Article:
Voyages From Montreal Through The Continent Of North America To The Frozen And Pacific Oceans In 1789 And 1793 With An Account Of The Rise And State Of The Fur Trade

Table of Contents.

CHAPTER I.

Embarked at Fort Chepewyan, on the Lake of the
Hills, in company with M. Le Roux. Account
of the party, provisions, etc. Direction of the
course. Enter one of the branches of the Lake.
Arrive in the Peace River. Appearance of the
land. Navigation of the river. Arrive at the
mouth of the Dog River. Successive description
of several carrying places. A canoe lost in one of
the Falls. Encamp on Point de Roche. Course
continued. Set the nets, etc. Arrive at the Slave
Lake. The weather extremely cold. Banks of
the river described, with its trees, soil, etc.
Account of the animal productions, and the fishery
of the Lake. Obliged to wait till the moving of
the ice. Three families of Indians arrive from
Athabasca, Beavers, geese, and swans killed.
The nets endangered by ice. Re-embark and land
on a small island. Course continued along the
shores, and across the bays of the Lake. Various
successes of the hunters. Steer for an island where
there was plenty of cranberries and small onions.
Kill several reindeer. Land on an island named
Isle a la Cache. Clouds of mosquitoes.

CHAPTER II.

Landed at some lodges of Red-Knife Indians: procure
one of them to assist in navigating the bays
Conference with the Indians. Take leave of M.
Le Roux, and continue the voyage. Different
appearances of the land; its vegetable produce.
Visit an island where the wood had been felled.
Further description of the coast. Plenty of rein
and moose-deer, and white partridges. Enter a
very deep bay. Interrupted by ice. Very blowing
weather, Continue to cross the bay. Arrive
at the mouth of a river. Great numbers of fish
and wild-fowl. Description of the land on either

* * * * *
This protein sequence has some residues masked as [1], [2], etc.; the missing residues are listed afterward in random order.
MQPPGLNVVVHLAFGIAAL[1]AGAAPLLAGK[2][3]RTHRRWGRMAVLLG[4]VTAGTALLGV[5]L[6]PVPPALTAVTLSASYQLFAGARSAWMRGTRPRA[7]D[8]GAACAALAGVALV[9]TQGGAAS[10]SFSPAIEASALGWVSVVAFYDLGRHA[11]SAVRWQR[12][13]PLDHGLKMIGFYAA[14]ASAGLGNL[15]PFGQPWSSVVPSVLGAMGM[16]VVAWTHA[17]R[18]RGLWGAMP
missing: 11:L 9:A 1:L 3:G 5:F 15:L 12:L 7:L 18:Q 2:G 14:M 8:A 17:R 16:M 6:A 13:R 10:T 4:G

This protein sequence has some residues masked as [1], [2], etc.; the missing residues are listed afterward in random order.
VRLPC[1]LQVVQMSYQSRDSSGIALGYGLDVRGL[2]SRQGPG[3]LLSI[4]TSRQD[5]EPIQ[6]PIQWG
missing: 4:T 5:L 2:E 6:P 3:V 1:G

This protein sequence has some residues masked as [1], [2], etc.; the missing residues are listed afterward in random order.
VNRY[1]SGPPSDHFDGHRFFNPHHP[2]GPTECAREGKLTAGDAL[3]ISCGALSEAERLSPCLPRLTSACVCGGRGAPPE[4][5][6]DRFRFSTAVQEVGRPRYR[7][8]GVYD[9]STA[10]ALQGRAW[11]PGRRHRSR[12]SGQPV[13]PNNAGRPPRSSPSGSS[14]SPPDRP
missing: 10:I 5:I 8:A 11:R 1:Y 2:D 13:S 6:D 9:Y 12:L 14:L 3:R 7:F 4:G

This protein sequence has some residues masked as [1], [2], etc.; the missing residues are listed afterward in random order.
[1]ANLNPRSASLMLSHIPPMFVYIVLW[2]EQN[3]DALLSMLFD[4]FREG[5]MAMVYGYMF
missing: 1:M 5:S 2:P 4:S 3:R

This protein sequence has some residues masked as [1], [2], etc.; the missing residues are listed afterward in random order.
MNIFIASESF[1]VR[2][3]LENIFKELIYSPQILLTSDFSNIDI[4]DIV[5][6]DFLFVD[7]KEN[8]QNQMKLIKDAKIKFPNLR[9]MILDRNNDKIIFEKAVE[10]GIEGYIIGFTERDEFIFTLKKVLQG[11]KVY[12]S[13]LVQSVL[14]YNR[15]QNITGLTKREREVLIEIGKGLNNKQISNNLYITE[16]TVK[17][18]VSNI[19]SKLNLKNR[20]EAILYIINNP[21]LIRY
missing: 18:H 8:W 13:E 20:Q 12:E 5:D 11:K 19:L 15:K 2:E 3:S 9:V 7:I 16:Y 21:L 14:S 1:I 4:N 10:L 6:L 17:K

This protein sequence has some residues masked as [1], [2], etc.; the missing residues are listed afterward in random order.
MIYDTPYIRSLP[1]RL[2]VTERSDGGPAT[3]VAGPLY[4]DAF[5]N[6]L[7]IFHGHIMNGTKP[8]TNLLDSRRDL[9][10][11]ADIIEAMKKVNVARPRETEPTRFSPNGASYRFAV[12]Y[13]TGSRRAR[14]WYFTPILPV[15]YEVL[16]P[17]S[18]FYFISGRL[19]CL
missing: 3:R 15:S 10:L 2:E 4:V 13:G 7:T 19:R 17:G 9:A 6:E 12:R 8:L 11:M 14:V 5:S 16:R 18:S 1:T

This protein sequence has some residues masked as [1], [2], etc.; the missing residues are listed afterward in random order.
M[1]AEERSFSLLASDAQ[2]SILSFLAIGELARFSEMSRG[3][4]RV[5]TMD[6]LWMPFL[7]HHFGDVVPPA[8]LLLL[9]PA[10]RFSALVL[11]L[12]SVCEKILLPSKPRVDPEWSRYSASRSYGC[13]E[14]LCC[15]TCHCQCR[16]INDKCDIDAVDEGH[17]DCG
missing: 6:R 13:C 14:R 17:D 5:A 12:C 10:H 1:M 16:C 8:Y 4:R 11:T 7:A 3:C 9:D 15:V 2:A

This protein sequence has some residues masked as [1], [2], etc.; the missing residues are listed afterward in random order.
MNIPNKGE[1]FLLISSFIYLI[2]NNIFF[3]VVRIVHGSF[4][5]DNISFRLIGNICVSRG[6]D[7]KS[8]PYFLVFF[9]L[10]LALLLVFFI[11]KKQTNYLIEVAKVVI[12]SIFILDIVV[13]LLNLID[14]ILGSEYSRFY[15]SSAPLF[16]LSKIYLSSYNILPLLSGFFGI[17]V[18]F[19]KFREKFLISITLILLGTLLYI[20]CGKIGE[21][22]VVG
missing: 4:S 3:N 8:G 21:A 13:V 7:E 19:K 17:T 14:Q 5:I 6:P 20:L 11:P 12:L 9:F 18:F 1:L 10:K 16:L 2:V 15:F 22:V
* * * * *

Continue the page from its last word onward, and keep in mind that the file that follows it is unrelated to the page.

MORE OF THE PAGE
side. Curious appearance of woods that had been
burned. Came in sight of the Horn Mountain.
Continue to kill geese and swans, etc. Violent
storm.

CHAPTER III.

Continued our course. The river narrows. Lost
the lead. Passed a small river. Violent rain.
Land on a small island. Expect to arrive at the
rapid. Conceal two bags of pemmican in an island.
A view of mountains. Pass several encampments
of the natives. Arrive among the islands.
Ascend a high hill. Violence of the current.
Ice seen along the banks of the river.
Land at village of the natives. Their conduct
and appearance. Their fabulous stories. The
English chief and Indians discontented. Obtain
a new guide. Singular customs of the natives.
An account of their dances. Description of their
persons, dress, ornaments, buildings, arms for war
and hunting, canoes, etc. Passed on among islands.
Encamped beneath a hill, and prevented
from ascending by the mosquitoes. Landed at an
encampment. Conduct of the inhabitants. They
abound in fabulous accounts of dangers. Land
at other encampments. Procure plenty of hares
and partridges. Our guide anxious to return.
Land and alarm the natives, called the Hare Indians,
etc. Exchange our guide. State of the weather.

CHAPTER IV.

The new guide makes his escape. Compel another
to supply his place. Land at an encampment of
another tribe of Indians. Account of their manners,
dress, weapons, etc. Traffic with them.
Description of a beautiful fish. Engage another
guide. His curious behaviour. Kill a fox and
ground-hog. Land at an encampment of a tribe
called the Deguthee Denees, or Quarrellers. Saw
flax growing wild. The varying character of the
river and its banks. Distant mountains. Perplexity
from the numerous channels of the river.
Determined to proceed. Land where there had
been an encampment of the Esquimaux. Saw
large flocks of wild-fowl. View of the sun at
midnight. Description of a place lately deserted
by the Indians. Houses of the natives described.
Frequent showers. Saw a black fox. The discontents
of our hunters renewed, and pacified.
Face of the country. Land at a spot lately inhabited.
Peculiar circumstances of it. Arrive at the